Trill’s wild garlic grows deep in the forest, close to the river and when it awakens in spring it transforms the forest floor to green and fills the air with its pungent aroma.
The leaves make wonderful pestos, butters and are a great addition as a dressing for a wild spring salad of dandelion leaves, pennywort and ground elder. The roots are also edible, scrubbed, poached in milk and warmed in good butter. Once the leaves are fully grown, the plant goes to flower and after the flower comes my favourite part, the seeds.
To pick the seeds wait until the petals begin to fall, this is when they are full off flavour and packed full of juice. I love to gently sauté these little flavour bombs in butter and serve them with squid, lemon and a pinch of cayenne. This recipe allows us to preserve them for later in the year. It also means that we can add to the larder of native ingredients. They’re salty, sour & delicious!
After collecting the seed heads, simply snip of the small seeds; don’t worry if there’s a little stalk left on the seeds, it’s all edible. Firstly, in a non-metallic container generously sprinkle the seeds with sea salt, cover the container and place in the fridge. Leave the seeds for two weeks to cure. After two weeks, empty the seeds into a sieve. The salt will be wet but can be reused. Wash the salty seeds under the cold tap. Allow to drip dry for ten minutes.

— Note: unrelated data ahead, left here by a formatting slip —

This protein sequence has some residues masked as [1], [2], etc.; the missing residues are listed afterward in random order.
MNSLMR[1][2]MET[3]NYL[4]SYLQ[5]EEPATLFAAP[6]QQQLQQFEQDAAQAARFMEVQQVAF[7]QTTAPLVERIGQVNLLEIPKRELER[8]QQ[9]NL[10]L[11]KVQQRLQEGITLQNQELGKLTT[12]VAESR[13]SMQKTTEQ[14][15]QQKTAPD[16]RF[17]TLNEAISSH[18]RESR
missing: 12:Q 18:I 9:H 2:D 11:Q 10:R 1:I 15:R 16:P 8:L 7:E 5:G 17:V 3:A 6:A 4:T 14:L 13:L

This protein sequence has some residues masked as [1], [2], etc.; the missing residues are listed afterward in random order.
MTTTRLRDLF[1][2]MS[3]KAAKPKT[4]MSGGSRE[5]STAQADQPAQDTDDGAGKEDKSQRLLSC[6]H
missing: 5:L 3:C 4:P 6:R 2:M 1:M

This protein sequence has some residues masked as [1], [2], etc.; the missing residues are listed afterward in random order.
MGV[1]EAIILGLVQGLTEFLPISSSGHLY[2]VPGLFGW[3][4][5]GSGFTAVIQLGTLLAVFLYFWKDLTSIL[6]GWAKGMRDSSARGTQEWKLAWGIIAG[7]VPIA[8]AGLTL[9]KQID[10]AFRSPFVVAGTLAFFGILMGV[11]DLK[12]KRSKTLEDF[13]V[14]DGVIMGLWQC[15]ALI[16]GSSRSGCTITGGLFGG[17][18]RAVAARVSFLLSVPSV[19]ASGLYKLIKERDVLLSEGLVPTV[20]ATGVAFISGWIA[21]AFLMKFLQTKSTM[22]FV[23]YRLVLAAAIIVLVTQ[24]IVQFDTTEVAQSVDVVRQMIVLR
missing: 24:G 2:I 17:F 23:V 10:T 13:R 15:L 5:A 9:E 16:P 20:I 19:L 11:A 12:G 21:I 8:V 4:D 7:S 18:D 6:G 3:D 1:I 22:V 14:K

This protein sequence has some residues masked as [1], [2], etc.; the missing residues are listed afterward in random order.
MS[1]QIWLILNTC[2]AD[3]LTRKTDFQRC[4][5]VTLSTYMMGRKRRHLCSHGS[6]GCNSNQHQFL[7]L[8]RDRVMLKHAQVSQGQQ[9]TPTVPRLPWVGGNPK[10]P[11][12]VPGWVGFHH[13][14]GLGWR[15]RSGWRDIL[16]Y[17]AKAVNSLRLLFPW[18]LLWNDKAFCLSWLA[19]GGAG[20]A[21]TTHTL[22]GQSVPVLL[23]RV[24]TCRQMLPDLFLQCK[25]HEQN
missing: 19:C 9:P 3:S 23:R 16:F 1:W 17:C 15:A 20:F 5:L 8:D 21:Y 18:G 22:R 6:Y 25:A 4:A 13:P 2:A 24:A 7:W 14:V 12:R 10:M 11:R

Meanwhile, make your pickling liquid.
For 200g of seeds you will need roughly 250ml pickling liquid
200mL cider vinegar
100g sugar of your choice
1 bay leaf (optional)
A pinch of black pepper
1 sprig rosemary (optional)
Boil all the ingredients together. Add the wild garlic seeds and return to the boil, then quickly pour into sterilised jars and seal immediately.
Store in a cool place for one month before using. They will last for one year.